Richmond Ballet Celebrates 30th Anniversary with A Flawless Performance
Lauren Fagone as The Chosen One in Salvatore Aiello’s The Rite of Spring. Richmond Ballet 2013. All rights reserved. Photo by Sarah Ferguson.
The Richmond Ballet’s 30th anniversary celebration performance opened this past weekend and it was a sight to behold. With the Carpenter Theater as the setting, the scene was already set for a beautiful show. As the audience milled around in the sunshine before entering the theater, excited murmurs were heard, particularly about the last ballet on the bill: the avant-garde The Rite Of Spring.
As the Richmond Symphony signaled the beginning of the performance, with the strains of Tchaikovsky’s Serenade, there was an audible gasp as the curtains rose to reveal dancers in flowing blue skirts, designed by famed NYC Ballet costume designer Barbra Karinska, against a serene blue background. Flawless choreography by George Balanchine showed why this ballet is a national favorite, with the Richmond Ballet certainly doing it justice.
Shira Lanyi, Phillip Skaggs and Maggie Small in Serenade. Choreography by George Balanchine. © The George Balanchine Trust.
The emotive moves- the arab-esque, leaps and graceful arms, mesmerized the audience. The male dancers both contrasted and synchronized with the ballerinas to great effect. The performance, with its stark and sad ending, was met to rousing applause with members of the audience rising to a standing ovation.
In a true showing of Richmond Ballet’s diverse talents, the next ballet: Fancy Free was a light-hearted, fun romp. It was also the first time the classic had been performed in Richmond. Playing “Bartender” was Malcolm Burn, Richmond Ballet’s Ballet Master and Artistic Associate, proving the company is not afraid to poke fun at themselves.
Maggie Small and (from left to right) Trevor Davis, Matthew Frain and Fernando Sabino in Fancy Free. Choreography by Jerome Robbins. Richmond Ballet 2013. All rights reserved. Photo by Sarah Ferguson.
Trevor Davis, Matthew Frain and Fernando Sabino played three sailors on shore leave in New York City. Their energy and talent transcended the stage, presenting a very different face of ballet to Serenade. With choreography by Jerome Robbins and staging by American ballet stalwart Philip Neal, the ballet charmed the audience and lifted the mood with it’s humor. The dancers projected their character’s personalities excellently, with the flirty, rambunctious dance moves leading to laughter throughout the audience.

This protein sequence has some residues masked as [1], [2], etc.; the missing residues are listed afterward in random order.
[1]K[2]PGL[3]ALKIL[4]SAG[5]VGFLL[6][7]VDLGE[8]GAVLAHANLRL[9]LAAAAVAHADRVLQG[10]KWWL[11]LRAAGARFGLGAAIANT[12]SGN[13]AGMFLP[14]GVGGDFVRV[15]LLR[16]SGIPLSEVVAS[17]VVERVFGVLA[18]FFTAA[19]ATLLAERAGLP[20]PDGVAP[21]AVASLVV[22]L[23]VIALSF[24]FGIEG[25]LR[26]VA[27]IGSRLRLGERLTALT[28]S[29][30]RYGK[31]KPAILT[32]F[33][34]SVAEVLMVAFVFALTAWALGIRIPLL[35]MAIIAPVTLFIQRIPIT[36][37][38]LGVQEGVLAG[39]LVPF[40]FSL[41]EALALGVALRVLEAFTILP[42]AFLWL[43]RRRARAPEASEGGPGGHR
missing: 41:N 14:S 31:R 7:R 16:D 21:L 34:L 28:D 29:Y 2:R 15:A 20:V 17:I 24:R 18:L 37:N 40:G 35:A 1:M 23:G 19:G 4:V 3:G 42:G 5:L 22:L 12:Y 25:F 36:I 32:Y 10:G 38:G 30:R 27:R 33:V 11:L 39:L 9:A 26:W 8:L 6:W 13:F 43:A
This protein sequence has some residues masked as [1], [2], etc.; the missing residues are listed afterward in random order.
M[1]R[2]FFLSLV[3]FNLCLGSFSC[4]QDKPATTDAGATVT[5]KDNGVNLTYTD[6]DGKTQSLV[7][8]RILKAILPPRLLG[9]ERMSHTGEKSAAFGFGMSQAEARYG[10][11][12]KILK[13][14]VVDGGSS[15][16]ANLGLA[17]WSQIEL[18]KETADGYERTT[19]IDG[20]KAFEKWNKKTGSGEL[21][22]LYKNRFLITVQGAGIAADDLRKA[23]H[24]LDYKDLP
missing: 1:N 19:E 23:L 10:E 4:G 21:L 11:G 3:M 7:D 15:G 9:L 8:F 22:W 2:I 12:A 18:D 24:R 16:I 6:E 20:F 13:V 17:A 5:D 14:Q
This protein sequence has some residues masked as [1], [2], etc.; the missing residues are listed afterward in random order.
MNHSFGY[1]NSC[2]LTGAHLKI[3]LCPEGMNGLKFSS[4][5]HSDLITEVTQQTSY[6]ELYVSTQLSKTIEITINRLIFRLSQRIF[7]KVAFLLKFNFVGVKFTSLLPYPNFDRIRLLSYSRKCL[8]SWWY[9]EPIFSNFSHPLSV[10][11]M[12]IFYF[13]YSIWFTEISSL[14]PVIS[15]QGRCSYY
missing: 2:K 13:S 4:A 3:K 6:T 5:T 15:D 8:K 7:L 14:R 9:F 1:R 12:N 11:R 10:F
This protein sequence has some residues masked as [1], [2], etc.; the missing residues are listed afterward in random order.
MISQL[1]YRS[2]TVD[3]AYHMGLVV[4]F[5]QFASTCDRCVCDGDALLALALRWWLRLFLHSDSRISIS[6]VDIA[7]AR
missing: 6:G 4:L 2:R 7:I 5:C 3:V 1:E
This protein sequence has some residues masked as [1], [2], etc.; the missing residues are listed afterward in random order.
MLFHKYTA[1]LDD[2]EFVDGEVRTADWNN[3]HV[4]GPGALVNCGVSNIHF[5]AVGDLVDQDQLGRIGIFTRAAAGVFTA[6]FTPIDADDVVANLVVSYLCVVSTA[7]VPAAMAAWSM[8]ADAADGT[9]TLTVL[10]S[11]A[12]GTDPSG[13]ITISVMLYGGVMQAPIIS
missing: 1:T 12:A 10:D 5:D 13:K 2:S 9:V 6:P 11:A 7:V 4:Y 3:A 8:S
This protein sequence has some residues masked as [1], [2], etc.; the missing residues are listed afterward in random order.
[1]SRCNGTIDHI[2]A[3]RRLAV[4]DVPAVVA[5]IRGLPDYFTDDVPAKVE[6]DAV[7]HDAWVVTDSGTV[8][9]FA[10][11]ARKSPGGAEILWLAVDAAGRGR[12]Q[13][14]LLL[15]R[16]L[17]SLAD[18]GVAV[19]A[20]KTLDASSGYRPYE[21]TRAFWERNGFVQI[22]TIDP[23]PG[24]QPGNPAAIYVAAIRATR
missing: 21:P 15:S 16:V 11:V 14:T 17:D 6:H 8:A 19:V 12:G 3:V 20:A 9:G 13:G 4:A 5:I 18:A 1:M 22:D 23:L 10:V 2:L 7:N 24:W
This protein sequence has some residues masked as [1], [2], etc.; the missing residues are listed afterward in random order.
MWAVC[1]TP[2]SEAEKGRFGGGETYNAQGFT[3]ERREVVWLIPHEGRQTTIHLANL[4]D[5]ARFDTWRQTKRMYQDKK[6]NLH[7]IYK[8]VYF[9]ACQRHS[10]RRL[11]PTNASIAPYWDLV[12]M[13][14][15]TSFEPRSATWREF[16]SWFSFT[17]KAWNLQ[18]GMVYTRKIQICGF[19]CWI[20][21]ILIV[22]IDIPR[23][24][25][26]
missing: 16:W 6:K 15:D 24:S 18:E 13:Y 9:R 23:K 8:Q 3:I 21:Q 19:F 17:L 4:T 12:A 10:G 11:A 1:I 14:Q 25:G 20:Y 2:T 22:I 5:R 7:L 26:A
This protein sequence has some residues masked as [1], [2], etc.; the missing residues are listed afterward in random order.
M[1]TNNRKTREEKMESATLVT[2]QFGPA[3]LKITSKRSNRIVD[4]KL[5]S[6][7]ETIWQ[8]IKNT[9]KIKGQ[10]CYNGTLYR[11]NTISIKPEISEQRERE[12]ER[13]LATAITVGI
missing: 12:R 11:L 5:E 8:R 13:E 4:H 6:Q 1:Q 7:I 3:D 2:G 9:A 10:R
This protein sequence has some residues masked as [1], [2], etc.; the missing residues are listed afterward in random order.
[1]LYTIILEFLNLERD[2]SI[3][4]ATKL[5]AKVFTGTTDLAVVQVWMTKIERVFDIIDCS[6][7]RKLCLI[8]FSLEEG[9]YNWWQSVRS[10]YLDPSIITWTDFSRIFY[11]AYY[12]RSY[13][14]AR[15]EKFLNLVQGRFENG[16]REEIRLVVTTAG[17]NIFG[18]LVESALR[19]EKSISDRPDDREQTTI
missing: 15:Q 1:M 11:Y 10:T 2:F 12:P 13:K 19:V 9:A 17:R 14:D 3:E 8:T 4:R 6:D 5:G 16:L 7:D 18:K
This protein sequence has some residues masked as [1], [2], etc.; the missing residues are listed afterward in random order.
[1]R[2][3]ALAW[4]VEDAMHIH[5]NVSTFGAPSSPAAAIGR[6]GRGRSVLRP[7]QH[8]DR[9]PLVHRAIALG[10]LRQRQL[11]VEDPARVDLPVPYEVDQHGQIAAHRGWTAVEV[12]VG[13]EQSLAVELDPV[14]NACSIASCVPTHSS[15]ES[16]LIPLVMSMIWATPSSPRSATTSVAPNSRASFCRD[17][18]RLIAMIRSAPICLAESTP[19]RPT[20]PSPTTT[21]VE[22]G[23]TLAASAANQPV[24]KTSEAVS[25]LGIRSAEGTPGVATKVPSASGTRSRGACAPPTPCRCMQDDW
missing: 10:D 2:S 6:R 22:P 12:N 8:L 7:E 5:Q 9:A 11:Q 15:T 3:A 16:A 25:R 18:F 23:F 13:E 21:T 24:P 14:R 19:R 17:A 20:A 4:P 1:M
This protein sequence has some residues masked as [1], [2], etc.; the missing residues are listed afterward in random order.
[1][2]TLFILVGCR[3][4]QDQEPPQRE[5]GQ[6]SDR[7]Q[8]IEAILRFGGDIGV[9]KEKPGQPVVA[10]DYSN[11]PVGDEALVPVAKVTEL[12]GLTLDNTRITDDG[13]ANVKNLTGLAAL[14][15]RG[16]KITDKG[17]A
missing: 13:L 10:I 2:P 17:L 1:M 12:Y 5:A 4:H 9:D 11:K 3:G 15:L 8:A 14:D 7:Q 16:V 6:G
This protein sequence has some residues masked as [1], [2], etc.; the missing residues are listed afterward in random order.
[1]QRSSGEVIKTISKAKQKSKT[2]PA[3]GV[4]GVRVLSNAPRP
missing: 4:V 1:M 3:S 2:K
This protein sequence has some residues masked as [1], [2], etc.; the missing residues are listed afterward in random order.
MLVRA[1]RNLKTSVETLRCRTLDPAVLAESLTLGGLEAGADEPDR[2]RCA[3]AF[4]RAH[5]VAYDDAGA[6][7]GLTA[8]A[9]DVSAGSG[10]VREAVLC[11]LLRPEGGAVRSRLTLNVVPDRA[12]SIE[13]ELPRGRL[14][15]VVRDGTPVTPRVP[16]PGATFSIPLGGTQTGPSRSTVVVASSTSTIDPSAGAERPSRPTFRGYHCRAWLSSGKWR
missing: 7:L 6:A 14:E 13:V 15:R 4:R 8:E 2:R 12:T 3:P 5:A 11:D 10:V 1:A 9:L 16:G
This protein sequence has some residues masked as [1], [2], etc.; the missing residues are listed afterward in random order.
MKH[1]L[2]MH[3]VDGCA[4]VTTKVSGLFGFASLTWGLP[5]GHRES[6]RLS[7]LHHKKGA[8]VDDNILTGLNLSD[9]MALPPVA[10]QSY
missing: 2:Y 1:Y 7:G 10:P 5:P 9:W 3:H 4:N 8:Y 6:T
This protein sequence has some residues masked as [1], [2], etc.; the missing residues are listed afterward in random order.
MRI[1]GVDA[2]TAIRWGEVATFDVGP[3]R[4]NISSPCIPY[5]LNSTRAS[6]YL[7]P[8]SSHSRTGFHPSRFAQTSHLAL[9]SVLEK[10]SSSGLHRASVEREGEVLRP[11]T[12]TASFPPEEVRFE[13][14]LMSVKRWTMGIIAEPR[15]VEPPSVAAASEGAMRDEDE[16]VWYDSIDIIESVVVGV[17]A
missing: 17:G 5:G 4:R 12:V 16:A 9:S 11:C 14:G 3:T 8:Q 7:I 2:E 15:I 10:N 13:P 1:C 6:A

The final ballet – Salvatore Aiello’s The Rite Of Spring, cemented Richmond Ballet’s place as a ballet company of the finest degree. The music, the staging and the costumes were all powerful, animalistic and captivating, not to mention the dancing. The scant nature of the costumes revealed the almost impossibly toned physique of the dancers, adding to the primitive, carnal nature of the piece. With staging by Jerri Kumery – who is the curator of all of the Sal Aiello work – the audience was drawn into the world of pagan rituals and sacrifices.
Matthew Frain (left) and Fernando Sabino in Salvatore Aiello’s The Rite of Spring. Richmond Ballet 2013. All rights reserved. Photo by Sarah Ferguson.
Sabino danced the part of The Young Warrior with precision, the tension visible in his muscles. As The Chosen One, Lauren Fagone transported the audience into her world of sensuality, fear and futility. As the curtain descended and the Richmond Symphony played their last strain, the audience had a brief moment of stunned silence, before erupting into a standing ovation.
You could feel the pride in the audience at having such a world-class ballet company at home in our city. One lady could be overheard saying “who needs Boston when everything happens in Richmond! We have better ballet here than in cities triple our size!”
Here’s to thirty more years of stunning Richmond Ballet performances.
Creating a ballet within a few months can be daunting. Producing one in 25 hours seems almost impossible. Since 2008 the Richmond Ballet has been commissioning dance makers from around the globe to take on this intimating task as part of their New Works Festival. Granted with one week, 25 hours, and unlimited access to [...]March 28, 2014
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